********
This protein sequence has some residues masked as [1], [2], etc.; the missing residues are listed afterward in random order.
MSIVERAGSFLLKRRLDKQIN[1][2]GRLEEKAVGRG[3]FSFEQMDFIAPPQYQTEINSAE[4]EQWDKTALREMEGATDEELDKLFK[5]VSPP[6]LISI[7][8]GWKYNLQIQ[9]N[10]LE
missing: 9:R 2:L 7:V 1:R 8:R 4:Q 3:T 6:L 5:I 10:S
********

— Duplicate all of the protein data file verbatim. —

This protein sequence has some residues masked as [1], [2], etc.; the missing residues are listed afterward in random order.
MSIVERAGSFLLKRRLDKQIN[1][2]GRLEEKAVGRG[3]FSFEQMDFIAPPQYQTEINSAE[4]EQWDKTALREMEGATDEELDKLFK[5]VSPP[6]LISI[7][8]GWKYNLQIQ[9]N[10]LE
missing: 9:R 2:L 7:V 1:R 8:R 4:Q 3:T 6:L 5:I 10:S